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Tuesday, July 17, 2012

Why Must Fundamentalists Be So Literal

Perhaps one the most charming and endearing traits that unbelievers find in us Fundamentalists is that we take things very literally, perhaps too literally. And never does this occur more often than when we are talking about the Bible. To us, taking the Bible literally is second nature. It is sometimes inconceivable to read the Bible any other way. And yet, not all Fundamentalists apply the same degree of literalness when interpreting the Bible.

Sometimes taking things literally so often is just part of one's personality. It is a part of mine. Though I can sometimes joke with people, I often do not initially understand jokes from others because I tend to take things literally. Thus, their jokes often go over my head. In addition, those who prefer simplicity also prefer literalness. And people who prefer control, like simplicity. Once we allow for non-literal interpretations of any part of the Bible, we allow for ambiguity, complexity, and diversity. And once we allow these things, we have less control and uniformity.

There are two theological reasons why Fundamentalists read the Bible so literally. The first reason is what we believe about God's Word says about itself. For the Bible describes itself as being inspired, literally God-breathed, and thus every word must be true. Other parts of the Bible give a similar message. In Matthew 5:18, Jesus tells us that not one "jot or tittle" will pass away from God's word. Realize that Jesus is saying that not the smallest letter or part of a letter will be done away.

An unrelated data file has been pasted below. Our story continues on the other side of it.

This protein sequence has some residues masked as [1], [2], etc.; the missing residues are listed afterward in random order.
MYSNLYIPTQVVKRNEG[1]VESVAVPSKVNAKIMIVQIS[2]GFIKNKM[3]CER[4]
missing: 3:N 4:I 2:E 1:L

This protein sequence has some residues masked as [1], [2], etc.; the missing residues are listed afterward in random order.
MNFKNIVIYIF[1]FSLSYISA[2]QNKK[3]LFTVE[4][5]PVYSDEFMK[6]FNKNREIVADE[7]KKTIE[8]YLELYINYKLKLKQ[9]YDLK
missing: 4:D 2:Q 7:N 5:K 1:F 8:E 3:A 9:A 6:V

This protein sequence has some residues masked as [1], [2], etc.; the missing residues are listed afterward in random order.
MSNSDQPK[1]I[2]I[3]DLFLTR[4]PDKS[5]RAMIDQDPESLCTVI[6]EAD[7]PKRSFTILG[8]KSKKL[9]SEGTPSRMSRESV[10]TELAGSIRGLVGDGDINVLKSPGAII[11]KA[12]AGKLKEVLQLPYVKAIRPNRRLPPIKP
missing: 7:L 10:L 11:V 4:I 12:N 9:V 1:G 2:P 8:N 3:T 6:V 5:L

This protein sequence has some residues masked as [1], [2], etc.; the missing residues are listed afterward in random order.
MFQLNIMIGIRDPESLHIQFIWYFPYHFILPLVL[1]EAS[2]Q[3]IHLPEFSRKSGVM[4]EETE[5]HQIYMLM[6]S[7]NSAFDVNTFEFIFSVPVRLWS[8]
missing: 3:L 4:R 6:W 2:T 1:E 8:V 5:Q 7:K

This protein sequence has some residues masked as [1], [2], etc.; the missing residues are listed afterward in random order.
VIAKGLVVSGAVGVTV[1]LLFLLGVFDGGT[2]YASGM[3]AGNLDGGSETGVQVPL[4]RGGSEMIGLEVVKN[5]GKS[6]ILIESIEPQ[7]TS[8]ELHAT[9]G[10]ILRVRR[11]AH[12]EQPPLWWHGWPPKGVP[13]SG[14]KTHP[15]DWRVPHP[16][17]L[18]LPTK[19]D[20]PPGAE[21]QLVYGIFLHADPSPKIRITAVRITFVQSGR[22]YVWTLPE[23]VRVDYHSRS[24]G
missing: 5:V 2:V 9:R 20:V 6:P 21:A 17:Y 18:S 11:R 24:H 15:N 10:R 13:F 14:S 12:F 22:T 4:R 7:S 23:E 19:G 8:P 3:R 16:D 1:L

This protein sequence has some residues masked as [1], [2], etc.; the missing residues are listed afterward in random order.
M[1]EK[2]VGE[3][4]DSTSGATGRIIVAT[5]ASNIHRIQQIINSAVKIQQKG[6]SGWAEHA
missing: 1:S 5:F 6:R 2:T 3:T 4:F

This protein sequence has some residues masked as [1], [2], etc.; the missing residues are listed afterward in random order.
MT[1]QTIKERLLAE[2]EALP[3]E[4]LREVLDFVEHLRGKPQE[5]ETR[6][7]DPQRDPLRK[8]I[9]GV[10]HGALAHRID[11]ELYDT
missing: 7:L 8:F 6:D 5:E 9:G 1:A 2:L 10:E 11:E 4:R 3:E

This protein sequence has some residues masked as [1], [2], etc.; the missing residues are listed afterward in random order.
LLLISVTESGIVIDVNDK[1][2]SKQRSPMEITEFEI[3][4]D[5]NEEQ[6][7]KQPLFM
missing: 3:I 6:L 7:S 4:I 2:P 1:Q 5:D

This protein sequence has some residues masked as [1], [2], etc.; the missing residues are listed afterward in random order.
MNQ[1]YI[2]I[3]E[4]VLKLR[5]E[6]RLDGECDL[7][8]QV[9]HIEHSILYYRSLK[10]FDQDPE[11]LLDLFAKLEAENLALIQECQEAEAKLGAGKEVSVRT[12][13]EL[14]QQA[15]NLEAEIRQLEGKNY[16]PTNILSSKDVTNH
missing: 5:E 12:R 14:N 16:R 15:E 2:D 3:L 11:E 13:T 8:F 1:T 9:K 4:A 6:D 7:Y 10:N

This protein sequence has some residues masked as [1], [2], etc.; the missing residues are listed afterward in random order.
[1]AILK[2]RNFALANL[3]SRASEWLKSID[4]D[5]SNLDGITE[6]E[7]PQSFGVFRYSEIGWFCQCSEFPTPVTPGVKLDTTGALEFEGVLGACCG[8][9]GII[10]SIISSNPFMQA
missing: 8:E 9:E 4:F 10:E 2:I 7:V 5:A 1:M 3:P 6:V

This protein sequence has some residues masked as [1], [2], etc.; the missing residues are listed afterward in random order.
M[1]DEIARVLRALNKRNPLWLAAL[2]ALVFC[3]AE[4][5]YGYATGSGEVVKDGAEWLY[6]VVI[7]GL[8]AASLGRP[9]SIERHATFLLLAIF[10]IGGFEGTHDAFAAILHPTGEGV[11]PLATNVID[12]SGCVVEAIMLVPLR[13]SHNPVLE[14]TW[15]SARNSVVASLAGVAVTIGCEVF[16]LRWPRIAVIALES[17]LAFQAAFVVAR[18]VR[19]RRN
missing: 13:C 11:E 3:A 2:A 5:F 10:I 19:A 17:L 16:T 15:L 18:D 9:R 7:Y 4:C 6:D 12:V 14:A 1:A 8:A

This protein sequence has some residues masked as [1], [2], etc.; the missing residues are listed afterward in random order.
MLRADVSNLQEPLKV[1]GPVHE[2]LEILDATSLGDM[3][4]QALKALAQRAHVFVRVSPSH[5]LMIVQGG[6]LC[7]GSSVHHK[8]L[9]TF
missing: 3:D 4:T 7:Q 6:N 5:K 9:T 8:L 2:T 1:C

Different from what many unbelievers would expect, these Scriptures do not cause all Fundamentalists to apply the same degree of literalness to the whole Bible. Why? Because some Fundamentalists believe that some translations, like the King James version, to be inspired while others understand that inspiration applies to the original autographs, what was literally written by God's prophets and apostles, only. Those from the former group will tend to read more of the Bible literally than the latter group.

For those who believe that only the original autographs are inspired, there are two different working definitions of the inspiration. Some believe that inspiration implies that God dictated most, if not all, of the Bible to his prophets and apostles. Such a belief in inspiration tends to cause people to read the Scriptures literally without regard for context.

Other Fundamentalists understand the inspiration of God's Word in a different way. To them, rather than being dictated, the contents of the Bible were the product of God's Sovereignty as God moved different people to write. The result here is that we can see God using different styles of speech to express His Word and yet, in the end, He controlled what was written. Thus, we must be aware of the style of speech as well as other contexts to understand what God is saying. So the fact that parts of the Bible were written in other than a series of declarative statements or historical narrative could tell us that we might not want to take what is written there so literally as we would take other parts of the Bible.